Posted by: penpatience | June 30, 2021

DO YOU KNOW THE LEGENDARY KOKOPELLI?

WRITERS WORDS: “It is no longer good enough to cry peace, we must act peace, live peace and live-in peace.”.” –Native American Proverb-Shenandoah

 

JULY 2021 MONTHLY MUSING

 

DO YOU KNOW THE LEGENDARY KOKOPELLI?

 

I’ve made many trips to Arizona throughout the years. During one of my early trips to this arid Southwest state, I first glimpsed a legendary Kokopelli artifact in the Phoenix, Sky Harbor, Airport. Always, I’ve liked Native American tribal histories and immediately fell in love with this unusual “humpback” figure.  I learned Kokopelli was a Native American flute player and I read, (at that time) when Kokopelli played his flute, peace reigned in the valley. I quote, “With all the myths and legends surrounding the significance of Kokopelli, there’s one thing we can deduce from all of them: that this deity is one that made people happy……Kokopelli signifies happiness and hope.” (The Symbol and its Meaning-Mythologian) Ah, yes, music and peace, a great combination. A combination that is more than welcome during this chaotic twenty-first century. Right?

Kokopelli, pronounced, Koh-koh-pell-ee, is one of the most widespread images surviving from ancient Anasazi mythology and is a prominent figure in Hopi (a southwest Native American tribe) legends. Also known as a Magical flute player or hump-backed flute player, Kokopelli was considered an inspirational symbol who brought well-being to the people, assuring success in hunting, planting and human conception.  Hmmm…. Human conception? It’s said his flute had the power to woo women and Kokopelli was praised as a fertility God…bear with me while I quote again about this intriguing Native American phenomenon:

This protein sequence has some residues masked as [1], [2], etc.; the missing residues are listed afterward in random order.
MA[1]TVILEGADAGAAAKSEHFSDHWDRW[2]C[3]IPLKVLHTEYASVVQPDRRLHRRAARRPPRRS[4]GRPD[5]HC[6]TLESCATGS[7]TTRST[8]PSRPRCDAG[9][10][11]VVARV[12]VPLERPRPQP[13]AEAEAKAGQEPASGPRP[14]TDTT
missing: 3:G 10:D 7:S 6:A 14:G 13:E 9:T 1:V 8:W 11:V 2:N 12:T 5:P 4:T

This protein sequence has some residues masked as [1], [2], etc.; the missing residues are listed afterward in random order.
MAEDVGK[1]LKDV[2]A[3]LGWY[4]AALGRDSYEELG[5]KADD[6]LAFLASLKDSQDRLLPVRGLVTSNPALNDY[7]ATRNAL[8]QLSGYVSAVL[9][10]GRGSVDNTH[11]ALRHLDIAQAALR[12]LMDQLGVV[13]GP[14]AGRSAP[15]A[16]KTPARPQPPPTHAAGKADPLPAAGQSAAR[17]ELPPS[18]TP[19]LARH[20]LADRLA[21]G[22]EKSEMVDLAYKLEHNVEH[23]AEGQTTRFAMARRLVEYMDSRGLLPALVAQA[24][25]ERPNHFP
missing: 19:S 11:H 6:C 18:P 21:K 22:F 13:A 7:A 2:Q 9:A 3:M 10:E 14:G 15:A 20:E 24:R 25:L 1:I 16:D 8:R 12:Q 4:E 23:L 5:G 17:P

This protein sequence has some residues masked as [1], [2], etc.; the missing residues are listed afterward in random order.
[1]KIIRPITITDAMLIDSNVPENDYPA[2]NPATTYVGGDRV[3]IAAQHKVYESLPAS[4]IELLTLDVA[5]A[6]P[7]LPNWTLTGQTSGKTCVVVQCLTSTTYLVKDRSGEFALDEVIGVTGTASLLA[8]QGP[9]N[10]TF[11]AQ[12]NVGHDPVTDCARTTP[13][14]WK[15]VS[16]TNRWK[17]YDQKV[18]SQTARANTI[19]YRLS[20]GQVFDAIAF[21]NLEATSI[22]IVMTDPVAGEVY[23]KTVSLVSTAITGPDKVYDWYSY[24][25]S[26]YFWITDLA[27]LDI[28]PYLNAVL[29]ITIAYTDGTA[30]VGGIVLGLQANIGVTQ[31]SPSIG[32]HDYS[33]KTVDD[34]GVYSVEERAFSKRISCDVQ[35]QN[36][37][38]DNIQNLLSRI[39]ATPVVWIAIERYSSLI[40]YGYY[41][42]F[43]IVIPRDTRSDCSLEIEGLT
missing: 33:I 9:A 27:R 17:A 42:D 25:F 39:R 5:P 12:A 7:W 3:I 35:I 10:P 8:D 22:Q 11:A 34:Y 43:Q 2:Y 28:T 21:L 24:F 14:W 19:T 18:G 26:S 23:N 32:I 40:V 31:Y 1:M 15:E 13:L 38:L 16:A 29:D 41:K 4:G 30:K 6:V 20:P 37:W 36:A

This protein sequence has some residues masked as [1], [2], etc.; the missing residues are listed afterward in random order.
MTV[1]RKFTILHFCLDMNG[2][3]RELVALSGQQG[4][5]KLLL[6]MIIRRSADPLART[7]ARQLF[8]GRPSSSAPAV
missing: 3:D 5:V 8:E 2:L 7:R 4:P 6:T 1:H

“Known as a fertility god, prankster, healer and story teller, Kokopelli has been a source of wonder throughout the country for centuries. Kokopelli embodies the true American Southwest, and dates back over 3,000 years ago, when the first petroglyphs were carved. Although the true origins are unknown, this traveling flute-playing Casanova is a sacred figure for many Southwestern Native Americans. Carvings of this hunch-backed flute-playing figure have been found painted and carved into rock walls and boulders throughout the Southwest.” (Kokopelli-Legends & Lore, Indigenous people.net)  My view of Kokopelli is he became an exceptionally influential symbol and brought peace, joy and love with his enchanting musical flute.  What a Guy!

I muse and recall…a special dinner out at a restaurant where an Italo-American violinist wandered among diner’s tables playing ethnic and notable love songs on the violin –a combination of great Italian food and wine with romantic, musical ambiance sure to set the scene for evening “amore.” Perhaps, a similar situation not unlike Kokopelli’s ancient, mythological power. Again, legend has it, villages would sing and dance throughout the nights when they heard him play his flute.  The next morning every maiden in the village would be with child😊

I share a Kokopelli saying:

Play from the heart, the flute is a heart song like a sweet prayer and it will teach you as well as you teach yourself.

My wish for all of us, today, in this tumultuous twenty-first century, with or without a musical flute, may peace reign in your valley.

Postscript: The above photo is a Kokopelli copper artifact I purchased in Santa Fe, New Mexico. Kokopelli reigns on my deck every summer.

 


Responses

  1. Greetings, Gaye. And thank you for your well-wishing in the form of “may peace reign in your valley.” We wish the same for you

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    • Hi Carole, I always enjoy hearing from you. Yes, we all could use peace reigning in our valleys. Best wishes always, Frances

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  2. I loved this! I have Kokopelli earrings that I wore all the time until I learned he was a god of fertility! Now I think it’s safe to go back to wearing them! Thank you for the background on this delightful being!

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    • Hi Pat. Glad you enjoyed the Musing this month. By the way, I enjoyed reading your work in the New Author Journal, Summer Issue. Happy Fourth!

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      • Thank you – I have t had a chance to read through it. I love prompts that are parts of sentences. They pull a lot more memories out of me.

        Be well!

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  3. Very informative!

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    • thanks. glad you liked it.

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